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How to attach objects and data to DOM with jQuery.data to avoid memory leak issues

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  sarahkim's Photo
Posted Jun 17 2010 03:09 PM

Properties added to an object or DOM node at runtime (called expandos) exhibit a number of issues because of flawed garbage collection implementations in some web browsers. This excerpt from jQuery Cookbook shows you how to avoid memory leak issues by using .data().

Given the following DOM code:

var node = document.getElementById('myId');
node.onclick = function() {
    // Click handler
node.myObject = {
    label: document.getElementById('myLabel')

you have metadata associated with a DOM element for easy reference. Because of flawed garbage collection implementations of some web browsers, the preceding code can cause memory leaks.

jQuery provides developers with an intuitive and elegant method called .data() that aids developers in avoiding memory leak issues altogether:

$('#myId').data('myObject', {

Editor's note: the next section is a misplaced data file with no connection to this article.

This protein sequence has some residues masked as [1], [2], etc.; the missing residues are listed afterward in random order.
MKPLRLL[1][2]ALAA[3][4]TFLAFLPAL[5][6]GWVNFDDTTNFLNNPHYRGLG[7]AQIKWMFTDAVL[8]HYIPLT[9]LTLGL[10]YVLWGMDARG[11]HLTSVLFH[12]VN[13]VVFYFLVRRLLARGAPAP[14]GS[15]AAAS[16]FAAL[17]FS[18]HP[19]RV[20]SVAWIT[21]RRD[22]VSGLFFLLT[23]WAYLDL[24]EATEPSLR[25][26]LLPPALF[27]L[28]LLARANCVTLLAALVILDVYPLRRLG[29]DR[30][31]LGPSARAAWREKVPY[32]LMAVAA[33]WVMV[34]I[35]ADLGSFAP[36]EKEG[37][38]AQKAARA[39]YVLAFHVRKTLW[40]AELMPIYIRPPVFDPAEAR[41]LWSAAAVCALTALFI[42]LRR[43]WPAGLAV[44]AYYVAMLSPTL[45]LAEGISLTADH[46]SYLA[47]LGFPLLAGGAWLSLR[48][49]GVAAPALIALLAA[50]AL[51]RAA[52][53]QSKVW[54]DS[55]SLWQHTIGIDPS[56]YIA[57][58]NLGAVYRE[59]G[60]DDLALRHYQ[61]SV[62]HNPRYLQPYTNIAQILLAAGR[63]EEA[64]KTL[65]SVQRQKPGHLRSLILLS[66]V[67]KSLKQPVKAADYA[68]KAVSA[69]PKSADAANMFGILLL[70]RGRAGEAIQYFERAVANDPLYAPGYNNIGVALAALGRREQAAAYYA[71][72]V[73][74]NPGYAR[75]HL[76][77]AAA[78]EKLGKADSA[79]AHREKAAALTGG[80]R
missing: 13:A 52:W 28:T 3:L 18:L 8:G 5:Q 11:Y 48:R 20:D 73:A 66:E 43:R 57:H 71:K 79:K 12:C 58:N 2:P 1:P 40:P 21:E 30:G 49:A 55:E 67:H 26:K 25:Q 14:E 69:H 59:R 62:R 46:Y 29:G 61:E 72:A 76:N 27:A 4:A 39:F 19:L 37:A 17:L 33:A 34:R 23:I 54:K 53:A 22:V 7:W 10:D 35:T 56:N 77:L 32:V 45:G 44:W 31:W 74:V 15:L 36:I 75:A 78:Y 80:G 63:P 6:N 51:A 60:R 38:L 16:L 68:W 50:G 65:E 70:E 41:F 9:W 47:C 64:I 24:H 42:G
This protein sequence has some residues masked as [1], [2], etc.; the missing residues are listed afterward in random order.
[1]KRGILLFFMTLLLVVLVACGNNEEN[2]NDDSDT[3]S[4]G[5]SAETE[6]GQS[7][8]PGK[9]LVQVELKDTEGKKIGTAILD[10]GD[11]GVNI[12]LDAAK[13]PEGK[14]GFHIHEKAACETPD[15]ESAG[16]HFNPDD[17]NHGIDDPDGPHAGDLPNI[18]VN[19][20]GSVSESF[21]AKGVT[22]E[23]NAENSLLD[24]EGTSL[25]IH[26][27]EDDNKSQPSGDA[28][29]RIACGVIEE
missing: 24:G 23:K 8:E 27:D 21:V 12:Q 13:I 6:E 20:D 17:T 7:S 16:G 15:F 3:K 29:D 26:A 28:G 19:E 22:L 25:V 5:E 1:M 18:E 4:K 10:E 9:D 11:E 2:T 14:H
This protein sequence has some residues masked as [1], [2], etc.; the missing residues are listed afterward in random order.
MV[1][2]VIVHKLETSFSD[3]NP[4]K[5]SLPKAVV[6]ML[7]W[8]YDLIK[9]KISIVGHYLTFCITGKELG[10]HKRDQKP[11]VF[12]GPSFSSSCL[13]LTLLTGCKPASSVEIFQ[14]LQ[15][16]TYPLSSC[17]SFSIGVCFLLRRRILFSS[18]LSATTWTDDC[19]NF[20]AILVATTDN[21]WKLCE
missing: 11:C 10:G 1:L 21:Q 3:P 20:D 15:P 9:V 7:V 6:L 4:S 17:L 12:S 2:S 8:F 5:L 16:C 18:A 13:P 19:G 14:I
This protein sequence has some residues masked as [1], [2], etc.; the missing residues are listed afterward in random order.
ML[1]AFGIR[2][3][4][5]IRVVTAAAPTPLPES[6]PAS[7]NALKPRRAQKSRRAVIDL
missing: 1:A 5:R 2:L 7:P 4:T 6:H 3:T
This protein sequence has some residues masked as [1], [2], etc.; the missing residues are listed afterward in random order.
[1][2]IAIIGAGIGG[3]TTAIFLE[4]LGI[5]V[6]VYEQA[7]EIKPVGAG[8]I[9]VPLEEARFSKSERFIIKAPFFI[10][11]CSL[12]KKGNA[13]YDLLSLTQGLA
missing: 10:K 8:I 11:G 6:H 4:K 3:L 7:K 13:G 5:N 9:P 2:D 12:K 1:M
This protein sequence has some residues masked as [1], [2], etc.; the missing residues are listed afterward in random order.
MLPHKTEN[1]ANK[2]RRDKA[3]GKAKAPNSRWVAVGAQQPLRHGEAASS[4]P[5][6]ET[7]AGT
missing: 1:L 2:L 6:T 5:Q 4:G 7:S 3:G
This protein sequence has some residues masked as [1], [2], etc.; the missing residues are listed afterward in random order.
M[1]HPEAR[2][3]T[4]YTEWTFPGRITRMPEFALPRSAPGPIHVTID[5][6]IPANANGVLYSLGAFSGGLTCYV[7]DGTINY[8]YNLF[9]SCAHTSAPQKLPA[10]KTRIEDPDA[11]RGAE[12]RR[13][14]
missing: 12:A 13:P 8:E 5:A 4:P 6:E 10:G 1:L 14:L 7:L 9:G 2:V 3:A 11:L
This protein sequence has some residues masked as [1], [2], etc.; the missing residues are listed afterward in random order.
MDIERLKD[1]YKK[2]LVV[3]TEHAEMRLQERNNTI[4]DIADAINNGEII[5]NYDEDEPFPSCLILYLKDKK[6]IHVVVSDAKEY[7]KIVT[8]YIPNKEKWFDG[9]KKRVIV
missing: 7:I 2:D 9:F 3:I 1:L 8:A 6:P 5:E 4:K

label: $('#myLabel')[0]
var myObject = $('#myId').data('myObject');

The .data() method manages access to our data and provides a clean separation of data and markup.

One of the other benefits of using the data() method is that it implicitly triggers getData and setData events on the target element. So, given the following HTML:

<div id="time" class="updateTime"></div>

we can separate our concerns (model and view) by attaching a handler for the setData event, which receives three arguments (the event object, data key, and data value):

// Listen for new data
$(document).bind('setData', function(evt, key, value) {
    if ( key == 'clock' ) {
        $('.updateTime').html( value );

The setData event is then triggered every time we call .data() on the document element:

// Update the 'time' data on any element with the class 'updateTime'
setInterval(function() {
    $(document).data('clock', (new Date()).toString() );
}, 1000);

So every 1 second (1,000 milliseconds) we update the clock data property on the document object, which triggers the setData event bound to the document, which in turn updates our display of the current time.

jQuery Cookbook

Learn more about this topic from jQuery Cookbook.

Getting started with the jQuery library is easy, but it can take years to fully realize its breadth and depth; jQuery Cookbook shortens the learning curve considerably. You'll learn patterns and practices from 19 leading developers who use jQuery for everything from integrating simple components into websites and applications to developing complex, high-performance user interfaces. The recipes start with the basics and then move into practical use cases with tested solutions to common web development hurdles.

See what you'll learn

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